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Company heads take home a bounty, but not the average employee

businesspaper Updated: Oct 12, 2016 12:05 IST

NEW DELHI: It pays more to beat the top, especially in India.

An HT analysis shows that around 25 highest-paid executives of BSE-listed companies in 2015-16, on an average, earned 899 times more than the median pay of employees of their respective companies. Median refers to the middle number in a set.

For instance, Vineet Nayar, former executive vice-chairman of Tech Mahindra and the highest paid executive last fiscal (2015-16), earned 3,438.5 times the median salary of employees in the company. The compensation of Jayadev Galla, vice-chairman and MD of Amara Raja Batteries, was 2,448 times the median pay. Onkar Kanwar, CMD, Apollo Tyres, and DB Gupta, chairman of Lupin, earned 1,425 and 1,317 times more of what a mid-level employee would earn in their respective companies.

While top-level executives’ salaries are going up, junior and mid level pay remain stagnant. Out of the 25 executives analysed, except two, all others saw their ratios increase from last year.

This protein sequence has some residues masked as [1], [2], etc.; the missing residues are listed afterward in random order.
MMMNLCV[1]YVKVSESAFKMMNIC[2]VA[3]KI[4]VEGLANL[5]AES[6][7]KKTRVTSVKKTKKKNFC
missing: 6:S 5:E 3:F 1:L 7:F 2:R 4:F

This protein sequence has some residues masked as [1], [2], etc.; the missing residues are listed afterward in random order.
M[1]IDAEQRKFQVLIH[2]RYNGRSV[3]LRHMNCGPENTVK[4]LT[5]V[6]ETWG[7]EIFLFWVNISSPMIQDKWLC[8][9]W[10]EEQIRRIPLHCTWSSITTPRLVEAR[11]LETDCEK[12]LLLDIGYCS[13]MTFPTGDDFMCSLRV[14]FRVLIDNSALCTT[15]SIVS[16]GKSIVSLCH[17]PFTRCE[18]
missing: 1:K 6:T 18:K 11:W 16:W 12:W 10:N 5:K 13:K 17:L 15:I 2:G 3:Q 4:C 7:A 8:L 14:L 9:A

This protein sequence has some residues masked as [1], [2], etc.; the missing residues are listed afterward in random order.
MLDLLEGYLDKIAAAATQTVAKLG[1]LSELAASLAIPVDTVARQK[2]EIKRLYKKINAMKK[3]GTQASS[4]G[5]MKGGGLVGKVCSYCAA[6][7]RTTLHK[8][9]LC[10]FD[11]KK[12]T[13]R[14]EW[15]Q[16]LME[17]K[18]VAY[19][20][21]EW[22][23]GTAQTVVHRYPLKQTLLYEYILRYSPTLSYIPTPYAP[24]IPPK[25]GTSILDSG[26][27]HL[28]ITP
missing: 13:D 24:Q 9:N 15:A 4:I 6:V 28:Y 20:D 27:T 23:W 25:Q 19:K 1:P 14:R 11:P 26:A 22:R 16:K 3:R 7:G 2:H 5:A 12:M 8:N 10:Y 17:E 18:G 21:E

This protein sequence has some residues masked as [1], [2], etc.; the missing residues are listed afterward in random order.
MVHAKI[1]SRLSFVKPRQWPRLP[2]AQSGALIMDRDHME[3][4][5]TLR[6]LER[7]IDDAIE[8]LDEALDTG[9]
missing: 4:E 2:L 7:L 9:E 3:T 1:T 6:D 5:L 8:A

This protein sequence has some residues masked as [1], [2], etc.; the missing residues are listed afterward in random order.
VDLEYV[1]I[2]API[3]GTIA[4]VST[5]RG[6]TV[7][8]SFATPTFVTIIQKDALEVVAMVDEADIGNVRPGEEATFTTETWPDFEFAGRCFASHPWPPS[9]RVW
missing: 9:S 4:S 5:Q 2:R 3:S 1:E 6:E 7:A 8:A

Vineet Nayyar’s pay ratio to the median salary of Tech Mahindra’s employees rose to 3,438.5 times from 2,114.8 times, while the median salary saw a drop of 8% in the last one year. Likewise, DB Gupta’s pay cheque went up from ₹37.58 crore to ₹44.78 crore, and vice-chairman Kamal Sharma’s compensation rose from ₹16.6 crore to ₹25.7 crore. The median pay for Lupin was only up 6.5%. The median pay ratio for L&T’s Naik also rose to 1,004 times last fiscal from 454 times in 2014-15. In contrast, L&T’s median pay increased only 9.35% to ₹6.6 lakh.

There are also few exceptions where the pay divide is not that steep. Sudhir Mehta, chairman of Torrent Pharma, took home a salary of ₹100 crore in 2015-16, but his pay is 278.6 times that of the median pay of his employees, a small to the rest. Similarly, Bharti Airtel chairman Sunil Bharti Mittal and Ashok Leyland chairman DG Hinduja earned 347.5 times and 407.3 times of the median pay, respectively.

“The salaries of top executives are now mostly revised every alternate year. Earlier they were revised with a gap of three to five years. So the gap is widening” said Amit Tandon, MD of Institutional investor advisory services( Ii AS ), a proxy advisory firm.